http://curiosityquotient.blogspot.com/2009/01/on-run-with-dean-karnazes.html

Sara Hall recently sat down with Focus-N-Fly to share a bit about her current training and future plans. A high school cross country national champion and multi-time NCAA All-American at Stanford, Sara has been running professionally for Asics since graduation in 2005.

alysiaAlysia Johnson is the recently crowned IAAF World Indoor 800 meter Bronze Medalist by virtue of her signature front running tactics in Doha, Qatar this March.

Krista at finish lineI love Boston! The rain, the cold and the chance of snow flurries tonight!! I prefer running in cool weather but really snow?! No matter what the weatherman says I am keeping my hopes high that Monday will be perfect running weather; high 40’s, low 50’s, even a light mist would be ok at the start. The hard part with marathons is that you can make it through months of training but come race day there are so few factors that you can actually control. Weather, wind, water stations, your stomach, and other runners are just some of the many factors that you must deal with on race day but none of which you can really control.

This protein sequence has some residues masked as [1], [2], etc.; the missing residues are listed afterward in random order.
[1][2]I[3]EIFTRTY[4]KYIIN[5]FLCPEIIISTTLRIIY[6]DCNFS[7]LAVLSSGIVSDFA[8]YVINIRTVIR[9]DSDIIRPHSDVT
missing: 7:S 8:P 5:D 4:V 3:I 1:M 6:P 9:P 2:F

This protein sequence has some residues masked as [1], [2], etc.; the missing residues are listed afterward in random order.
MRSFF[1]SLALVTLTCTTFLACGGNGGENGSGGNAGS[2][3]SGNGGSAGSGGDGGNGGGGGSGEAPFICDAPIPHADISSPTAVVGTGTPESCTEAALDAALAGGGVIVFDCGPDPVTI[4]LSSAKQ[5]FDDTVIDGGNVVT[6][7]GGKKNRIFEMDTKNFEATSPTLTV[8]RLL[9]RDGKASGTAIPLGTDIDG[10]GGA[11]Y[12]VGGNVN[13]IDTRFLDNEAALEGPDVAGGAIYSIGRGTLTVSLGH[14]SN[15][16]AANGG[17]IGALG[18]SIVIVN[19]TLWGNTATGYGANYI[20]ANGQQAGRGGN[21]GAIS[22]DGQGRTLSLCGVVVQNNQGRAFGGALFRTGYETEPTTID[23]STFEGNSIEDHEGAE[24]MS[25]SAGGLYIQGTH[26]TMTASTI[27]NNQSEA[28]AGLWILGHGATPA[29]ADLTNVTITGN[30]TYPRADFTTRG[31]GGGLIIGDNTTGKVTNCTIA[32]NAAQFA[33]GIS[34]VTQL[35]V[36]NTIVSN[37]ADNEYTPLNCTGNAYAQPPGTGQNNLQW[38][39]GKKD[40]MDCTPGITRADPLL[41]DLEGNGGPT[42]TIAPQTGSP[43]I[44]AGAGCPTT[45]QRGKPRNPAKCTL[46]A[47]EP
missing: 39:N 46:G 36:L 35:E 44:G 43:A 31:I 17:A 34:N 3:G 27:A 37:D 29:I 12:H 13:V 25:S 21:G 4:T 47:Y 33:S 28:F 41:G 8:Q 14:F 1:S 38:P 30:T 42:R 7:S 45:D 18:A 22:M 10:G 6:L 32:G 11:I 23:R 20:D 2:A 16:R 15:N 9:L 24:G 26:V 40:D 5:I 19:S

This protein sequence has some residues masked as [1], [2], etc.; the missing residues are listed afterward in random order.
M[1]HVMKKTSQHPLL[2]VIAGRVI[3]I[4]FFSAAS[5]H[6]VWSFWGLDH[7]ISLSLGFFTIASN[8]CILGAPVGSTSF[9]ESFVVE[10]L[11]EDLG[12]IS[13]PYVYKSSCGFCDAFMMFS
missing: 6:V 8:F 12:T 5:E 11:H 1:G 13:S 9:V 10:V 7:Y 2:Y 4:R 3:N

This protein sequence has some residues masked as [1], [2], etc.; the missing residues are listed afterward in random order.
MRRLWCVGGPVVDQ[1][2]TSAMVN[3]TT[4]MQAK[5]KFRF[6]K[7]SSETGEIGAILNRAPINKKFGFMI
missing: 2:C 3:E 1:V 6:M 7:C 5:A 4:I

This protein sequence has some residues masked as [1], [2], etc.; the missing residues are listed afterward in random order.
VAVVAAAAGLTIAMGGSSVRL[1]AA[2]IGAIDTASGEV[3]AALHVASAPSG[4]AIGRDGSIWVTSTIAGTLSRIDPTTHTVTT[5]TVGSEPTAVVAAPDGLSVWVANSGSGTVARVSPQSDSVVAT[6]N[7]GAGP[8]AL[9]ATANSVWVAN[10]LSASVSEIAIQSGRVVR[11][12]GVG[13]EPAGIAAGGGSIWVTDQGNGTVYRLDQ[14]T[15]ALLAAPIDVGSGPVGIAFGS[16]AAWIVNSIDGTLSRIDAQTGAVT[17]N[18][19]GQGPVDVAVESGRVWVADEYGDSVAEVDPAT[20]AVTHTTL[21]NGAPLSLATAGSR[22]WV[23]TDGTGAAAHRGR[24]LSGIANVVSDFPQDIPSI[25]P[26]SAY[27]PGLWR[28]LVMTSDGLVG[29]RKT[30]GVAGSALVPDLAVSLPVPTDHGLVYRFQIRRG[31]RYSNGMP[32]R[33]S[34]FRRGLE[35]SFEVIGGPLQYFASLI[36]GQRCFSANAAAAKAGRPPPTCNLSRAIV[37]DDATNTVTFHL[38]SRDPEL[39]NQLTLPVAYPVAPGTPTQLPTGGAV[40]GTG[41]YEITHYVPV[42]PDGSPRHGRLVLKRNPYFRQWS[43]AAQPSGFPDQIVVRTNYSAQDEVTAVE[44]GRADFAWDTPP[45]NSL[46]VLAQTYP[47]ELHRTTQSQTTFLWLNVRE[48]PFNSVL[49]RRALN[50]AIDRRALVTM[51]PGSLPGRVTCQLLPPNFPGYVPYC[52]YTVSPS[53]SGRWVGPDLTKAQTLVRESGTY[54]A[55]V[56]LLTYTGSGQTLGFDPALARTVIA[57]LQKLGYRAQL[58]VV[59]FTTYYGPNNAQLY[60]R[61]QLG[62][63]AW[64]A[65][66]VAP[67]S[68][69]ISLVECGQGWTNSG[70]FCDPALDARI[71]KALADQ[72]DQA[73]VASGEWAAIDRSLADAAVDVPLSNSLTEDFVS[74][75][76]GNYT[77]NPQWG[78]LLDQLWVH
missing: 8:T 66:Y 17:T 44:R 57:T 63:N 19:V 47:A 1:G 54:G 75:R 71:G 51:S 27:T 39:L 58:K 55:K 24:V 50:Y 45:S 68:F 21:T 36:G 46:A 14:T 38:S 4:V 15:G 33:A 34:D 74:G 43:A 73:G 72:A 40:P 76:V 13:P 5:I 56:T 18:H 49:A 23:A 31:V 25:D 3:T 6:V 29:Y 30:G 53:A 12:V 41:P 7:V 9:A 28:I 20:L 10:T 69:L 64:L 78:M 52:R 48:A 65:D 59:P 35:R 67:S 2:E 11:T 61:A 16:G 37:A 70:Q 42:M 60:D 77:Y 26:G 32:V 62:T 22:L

As a perfect example, I am amazed that I can make it through months of training with only minor aches and pains and then my second to last run before race day I am running a few miles of the course and take a spill on a set of train tracks. A few cuts and bruises later I am back up and running and doing ok but it is a strong reminder that the first goal of running a marathon is making it to the starting line. Sometimes I forget that concept and get too focused on my paces and miles logged. No matter what level runner you are, making it the start is the most important part of race. Despite my fight with the railroad tracks today, I am ready and excited for Monday. Honestly, it cannot get here soon enough. I am ready to race and ready to feel the energy of the race! The Boston marathon has an energy that is unlike any other and a crowd that makes heartbreak hill worth the sweat, tears and pain. I look forward to sharing my race story with you next week!